TIME 'Persons of the Year': The Ebola fighters

MANILA, Philippines (UPDATED) – TIME magazine on Wednesday, December 10, named ebola fighters as their Persons of the Year for 2014.

"For tireless acts of courage and mercy, for buying the world time to boost its defenses, for risking, for persisting, for sacrificing and saving, the Ebola fighters are TIME’s 2014 Person of the Year," the magazine said.

The year 2014 saw Ebola transform from being an outbreak to an epidemic, hitting West African countries – Liberia, Guinea, and Sierra Leone – the hardest. The disease also reached Europe and the United States.

The epidemic has already killed 6,756 out of the 17,991 known cases of infection. (READ: FAST FACTS: Deadliest Ebola outbreaks since 1976)

"For decades, Ebola haunted rural African villages like some mythic monster that every few years rose to demand a human sacrifice and then returned to its cave. It reached the West only in nightmare form, a Hollywood horror that makes eyes bleed and organs dissolve and doctors despair because they have no cure," said TIME managing editor Nancy Gibbs.

TIME said the disease showed the weak health infrastructure in many countries and how even the World Health Organization (WHO) was "in denial and snarled in red tape."

"First responders were accused of crying wolf, even as the danger grew. But the people in the field, the special forces of Doctors Without Borders/Médecins Sans Frontières (MSF), the Christian medical-relief workers of Samaritan’s Purse, and many others from all over the world fought side by side with local doctors and nurses, ambulance drivers and burial teams," the magazine said.

TIME's yearly pick started in 1927. In 2011 and 2012, United States President Barack Obama was named TIME's Person of the Year. Pope Francis was given the citation in 2013.

"So that is the next challenge: What will we do with what we’ve learned? This was a test of the world’s ability to respond to potential pandemics, and it did not go well," Gibbs said.

She added: "How do you secure a country, beyond taking passengers’ temperatures at the airport? Who has the power to order citizens to stay home, to post a guard outside their door? What will it take to develop treatments for diseases largely confined to poor nations, even as this Ebola outbreak had taken far more lives by mid-October than all the earlier ones combined?"

'Heroism and selflessness'

The White House welcomed the accolade as a tribute to the "heroism and selflessness" of countless health care workers.

"The administration, including the president, could not be prouder of the brave men and women who've committed themselves to this effort in a foreign land," said spokesman Josh Earnest.

"These are men and women who deserve international recognition, and today we are pleased that they're receiving more of it."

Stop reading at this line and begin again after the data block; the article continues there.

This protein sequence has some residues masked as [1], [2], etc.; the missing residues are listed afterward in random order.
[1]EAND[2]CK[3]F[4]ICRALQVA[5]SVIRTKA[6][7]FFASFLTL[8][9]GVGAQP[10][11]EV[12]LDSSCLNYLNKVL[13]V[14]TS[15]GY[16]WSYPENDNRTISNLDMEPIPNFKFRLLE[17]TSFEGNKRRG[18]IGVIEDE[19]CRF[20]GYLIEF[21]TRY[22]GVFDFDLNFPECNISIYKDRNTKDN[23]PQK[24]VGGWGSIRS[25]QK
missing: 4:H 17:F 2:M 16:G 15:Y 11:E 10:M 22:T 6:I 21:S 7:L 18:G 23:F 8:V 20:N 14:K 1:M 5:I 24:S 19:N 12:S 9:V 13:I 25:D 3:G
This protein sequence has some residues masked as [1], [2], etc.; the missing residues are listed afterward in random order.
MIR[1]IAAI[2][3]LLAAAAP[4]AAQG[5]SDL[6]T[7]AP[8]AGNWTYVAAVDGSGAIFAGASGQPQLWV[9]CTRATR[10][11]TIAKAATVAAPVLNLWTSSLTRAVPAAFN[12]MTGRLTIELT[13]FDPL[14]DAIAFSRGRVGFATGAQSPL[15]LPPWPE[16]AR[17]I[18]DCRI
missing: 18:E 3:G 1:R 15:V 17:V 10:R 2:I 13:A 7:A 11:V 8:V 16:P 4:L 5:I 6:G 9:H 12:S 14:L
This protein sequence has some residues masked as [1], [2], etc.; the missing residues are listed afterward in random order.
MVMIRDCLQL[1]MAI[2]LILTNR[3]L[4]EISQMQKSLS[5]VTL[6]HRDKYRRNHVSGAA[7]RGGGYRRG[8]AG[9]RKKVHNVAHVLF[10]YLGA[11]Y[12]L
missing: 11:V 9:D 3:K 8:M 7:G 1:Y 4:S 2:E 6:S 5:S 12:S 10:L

US President Barack Obama has made a pointed effort to calm hysteria in the United States over how Ebola is contracted by welcoming survivors to the White House.

Nina Pham, a nurse who contracted Ebola while caring for the first patient diagnosed on US soil, said she was delighted to be part of the accolade.

"So honored to be a part of @Time Magazine's POY!" she tweeted.

Pham, who was hugged by Obama at the White House after surviving her ordeal, and another nurse in Dallas became infected with Ebola while caring for Thomas Eric Duncan, who died on October 8.

Both nurses survived.

Duncan was diagnosed after traveling from his homeland Liberia to the United States, where he was initially sent home from hospital.

The White House said the only way to bring the epidemic under control and prevent additional cases in the United States was to recruit and train more medical professionals.

'Ebola is a war and a warning'

On Tuesday, the United Nations' Ebola czar, David Nabarro, welcomed widespread progress in the fight against the virus, but warned cases were still surging in western Sierra Leone and northern Guinea.

He called for more foreign health workers and specialists in areas where the disease was still spreading quickly, as well as more treatment units and beds.

Gibbs said governments were not equipped to respond to the crisis, the World Health Organization had been in denial and snarled in red tape, and first responders were accused of crying wolf.

She paid tribute to the people in the field: those sent by charities such as Doctors Without Borders, as well as local doctors and nurses, ambulance drivers and burial teams.

"Ebola is a war, and a warning. The global health system is nowhere close to strong enough to keep us safe from infectious disease," wrote Gibbs.

"And 'us' means everyone, not just those in faraway places where this is one threat among many that claim lives every day."

The runners-up chosen by TIME were protesters who took to the streets in the St Louis suburb of Ferguson to condemn the killing of unarmed black teenager Michael Brown by a white police officer.

Also shortlisted were Russian President Vladimir Putin, Massoud Barzani, president of Iraq's Kurdistan region, and China's richest man Jack Ma, founder of e-commerce giant Alibaba. – With reports from Agence France-Presse/Rappler.com